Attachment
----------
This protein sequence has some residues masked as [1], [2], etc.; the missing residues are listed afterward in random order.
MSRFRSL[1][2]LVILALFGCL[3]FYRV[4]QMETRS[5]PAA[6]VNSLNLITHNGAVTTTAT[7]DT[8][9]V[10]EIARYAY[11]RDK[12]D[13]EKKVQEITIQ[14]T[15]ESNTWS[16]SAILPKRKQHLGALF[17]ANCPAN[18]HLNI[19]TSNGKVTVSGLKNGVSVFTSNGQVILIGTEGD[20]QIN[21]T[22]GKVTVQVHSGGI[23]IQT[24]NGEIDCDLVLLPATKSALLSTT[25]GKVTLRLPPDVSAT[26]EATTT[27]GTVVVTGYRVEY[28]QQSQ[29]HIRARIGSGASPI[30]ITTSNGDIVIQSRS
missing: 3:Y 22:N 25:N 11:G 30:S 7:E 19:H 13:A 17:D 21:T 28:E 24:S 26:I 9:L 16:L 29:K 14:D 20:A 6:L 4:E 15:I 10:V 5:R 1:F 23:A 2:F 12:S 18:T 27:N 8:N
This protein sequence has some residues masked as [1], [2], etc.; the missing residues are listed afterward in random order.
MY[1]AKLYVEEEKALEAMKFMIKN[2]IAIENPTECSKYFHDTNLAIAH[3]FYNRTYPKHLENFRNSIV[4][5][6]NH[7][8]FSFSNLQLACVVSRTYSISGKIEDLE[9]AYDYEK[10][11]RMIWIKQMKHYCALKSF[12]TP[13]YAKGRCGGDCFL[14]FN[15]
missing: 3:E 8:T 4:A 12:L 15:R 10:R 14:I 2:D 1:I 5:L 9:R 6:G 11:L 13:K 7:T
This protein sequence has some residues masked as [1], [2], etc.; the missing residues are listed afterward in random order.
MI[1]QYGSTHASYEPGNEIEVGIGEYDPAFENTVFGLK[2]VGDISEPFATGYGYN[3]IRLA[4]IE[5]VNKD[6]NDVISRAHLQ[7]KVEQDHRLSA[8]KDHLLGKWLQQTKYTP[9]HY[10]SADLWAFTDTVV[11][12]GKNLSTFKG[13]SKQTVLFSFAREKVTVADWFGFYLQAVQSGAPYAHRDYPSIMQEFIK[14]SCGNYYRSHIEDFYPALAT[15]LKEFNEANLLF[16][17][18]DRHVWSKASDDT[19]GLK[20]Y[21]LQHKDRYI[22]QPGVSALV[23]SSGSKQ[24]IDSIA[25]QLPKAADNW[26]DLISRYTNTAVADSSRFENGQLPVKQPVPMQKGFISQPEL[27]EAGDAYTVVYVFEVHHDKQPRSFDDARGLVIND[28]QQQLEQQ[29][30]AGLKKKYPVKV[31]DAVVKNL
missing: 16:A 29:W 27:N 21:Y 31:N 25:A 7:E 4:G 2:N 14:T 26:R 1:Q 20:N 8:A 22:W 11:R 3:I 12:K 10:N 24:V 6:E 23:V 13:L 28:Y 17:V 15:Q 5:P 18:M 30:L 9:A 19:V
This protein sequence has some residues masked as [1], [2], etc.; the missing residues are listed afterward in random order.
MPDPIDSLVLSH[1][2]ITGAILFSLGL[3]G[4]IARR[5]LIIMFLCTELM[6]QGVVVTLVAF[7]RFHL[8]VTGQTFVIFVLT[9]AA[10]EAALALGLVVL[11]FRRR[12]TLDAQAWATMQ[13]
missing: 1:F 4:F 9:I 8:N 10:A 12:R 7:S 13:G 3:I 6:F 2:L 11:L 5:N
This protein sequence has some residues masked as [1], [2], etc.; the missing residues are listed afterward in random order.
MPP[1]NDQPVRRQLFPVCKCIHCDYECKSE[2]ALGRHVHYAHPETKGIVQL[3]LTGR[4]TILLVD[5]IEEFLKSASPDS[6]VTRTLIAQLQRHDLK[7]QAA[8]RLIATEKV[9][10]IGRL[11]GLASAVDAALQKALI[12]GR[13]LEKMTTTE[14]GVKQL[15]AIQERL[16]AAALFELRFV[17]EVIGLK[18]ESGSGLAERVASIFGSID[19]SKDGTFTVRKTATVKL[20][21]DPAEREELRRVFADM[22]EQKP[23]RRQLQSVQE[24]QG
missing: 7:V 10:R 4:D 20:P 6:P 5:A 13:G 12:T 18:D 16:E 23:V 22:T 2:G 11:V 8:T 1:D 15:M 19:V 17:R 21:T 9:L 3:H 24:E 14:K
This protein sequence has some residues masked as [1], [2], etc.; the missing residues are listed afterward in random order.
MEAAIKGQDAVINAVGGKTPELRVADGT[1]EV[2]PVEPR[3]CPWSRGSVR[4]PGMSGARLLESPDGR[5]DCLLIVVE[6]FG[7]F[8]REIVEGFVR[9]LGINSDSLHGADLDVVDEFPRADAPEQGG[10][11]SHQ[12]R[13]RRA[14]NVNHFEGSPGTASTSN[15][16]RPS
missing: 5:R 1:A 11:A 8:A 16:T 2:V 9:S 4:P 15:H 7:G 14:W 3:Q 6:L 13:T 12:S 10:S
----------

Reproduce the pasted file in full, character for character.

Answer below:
This protein sequence has some residues masked as [1], [2], etc.; the missing residues are listed afterward in random order.
MSRFRSL[1][2]LVILALFGCL[3]FYRV[4]QMETRS[5]PAA[6]VNSLNLITHNGAVTTTAT[7]DT[8][9]V[10]EIARYAY[11]RDK[12]D[13]EKKVQEITIQ[14]T[15]ESNTWS[16]SAILPKRKQHLGALF[17]ANCPAN[18]HLNI[19]TSNGKVTVSGLKNGVSVFTSNGQVILIGTEGD[20]QIN[21]T[22]GKVTVQVHSGGI[23]IQT[24]NGEIDCDLVLLPATKSALLSTT[25]GKVTLRLPPDVSAT[26]EATTT[27]GTVVVTGYRVEY[28]QQSQ[29]HIRARIGSGASPI[30]ITTSNGDIVIQSRS
missing: 3:Y 22:N 25:N 11:G 30:S 7:E 19:H 13:A 17:D 21:T 28:E 24:S 26:I 9:L 16:L 29:K 14:D 20:A 6:L 4:E 15:I 10:V 5:R 1:F 23:A 2:F 12:S 18:T 27:N 8:N
This protein sequence has some residues masked as [1], [2], etc.; the missing residues are listed afterward in random order.
MY[1]AKLYVEEEKALEAMKFMIKN[2]IAIENPTECSKYFHDTNLAIAH[3]FYNRTYPKHLENFRNSIV[4][5][6]NH[7][8]FSFSNLQLACVVSRTYSISGKIEDLE[9]AYDYEK[10][11]RMIWIKQMKHYCALKSF[12]TP[13]YAKGRCGGDCFL[14]FN[15]
missing: 3:E 8:T 4:A 12:L 15:R 10:R 14:I 2:D 1:I 5:L 9:R 6:G 11:L 13:K 7:T
This protein sequence has some residues masked as [1], [2], etc.; the missing residues are listed afterward in random order.
MI[1]QYGSTHASYEPGNEIEVGIGEYDPAFENTVFGLK[2]VGDISEPFATGYGYN[3]IRLA[4]IE[5]VNKD[6]NDVISRAHLQ[7]KVEQDHRLSA[8]KDHLLGKWLQQTKYTP[9]HY[10]SADLWAFTDTVV[11][12]GKNLSTFKG[13]SKQTVLFSFAREKVTVADWFGFYLQAVQSGAPYAHRDYPSIMQEFIK[14]SCGNYYRSHIEDFYPALAT[15]LKEFNEANLLF[16][17][18]DRHVWSKASDDT[19]GLK[20]Y[21]LQHKDRYI[22]QPGVSALV[23]SSGSKQ[24]IDSIA[25]QLPKAADNW[26]DLISRYTNTAVADSSRFENGQLPVKQPVPMQKGFISQPEL[27]EAGDAYTVVYVFEVHHDKQPRSFDDARGLVIND[28]QQQLEQQ[29][30]AGLKKKYPVKV[31]DAVVKNL
missing: 16:A 29:W 27:N 21:Y 31:N 25:A 7:E 4:G 2:N 14:T 26:R 1:Q 20:N 8:A 22:W 11:R 3:I 12:K 10:N 24:V 6:E 23:V 13:L 28:Y 17:V 15:Q 5:P 18:M 30:L 9:A 19:V
This protein sequence has some residues masked as [1], [2], etc.; the missing residues are listed afterward in random order.
MPDPIDSLVLSH[1][2]ITGAILFSLGL[3]G[4]IARR[5]LIIMFLCTELM[6]QGVVVTLVAF[7]RFHL[8]VTGQTFVIFVLT[9]AA[10]EAALALGLVVL[11]FRRR[12]TLDAQAWATMQ[13]
missing: 1:F 4:F 9:I 8:N 10:A 12:R 7:S 13:G 3:I 6:F 2:L 11:L 5:N
This protein sequence has some residues masked as [1], [2], etc.; the missing residues are listed afterward in random order.
MPP[1]NDQPVRRQLFPVCKCIHCDYECKSE[2]ALGRHVHYAHPETKGIVQL[3]LTGR[4]TILLVD[5]IEEFLKSASPDS[6]VTRTLIAQLQRHDLK[7]QAA[8]RLIATEKV[9][10]IGRL[11]GLASAVDAALQKALI[12]GR[13]LEKMTTTE[14]GVKQL[15]AIQERL[16]AAALFELRFV[17]EVIGLK[18]ESGSGLAERVASIFGSID[19]SKDGTFTVRKTATVKL[20][21]DPAEREELRRVFADM[22]EQKP[23]RRQLQSVQE[24]QG
missing: 7:V 10:R 4:D 20:P 6:P 5:A 13:G 12:T 18:D 16:E 23:V 22:T 2:G 11:V 8:T 1:D 15:M 19:V 17:R 21:T 9:L 3:H 24:E 14:K
This protein sequence has some residues masked as [1], [2], etc.; the missing residues are listed afterward in random order.
MEAAIKGQDAVINAVGGKTPELRVADGT[1]EV[2]PVEPR[3]CPWSRGSVR[4]PGMSGARLLESPDGR[5]DCLLIVVE[6]FG[7]F[8]REIVEGFVR[9]LGINSDSLHGADLDVVDEFPRADAPEQGG[10][11]SHQ[12]R[13]RRA[14]NVNHFEGSPGTASTSN[15][16]RPS
missing: 5:R 1:A 11:A 8:A 16:T 2:V 9:S 4:P 15:H 7:G 14:W 3:Q 6:L 13:T 12:S 10:S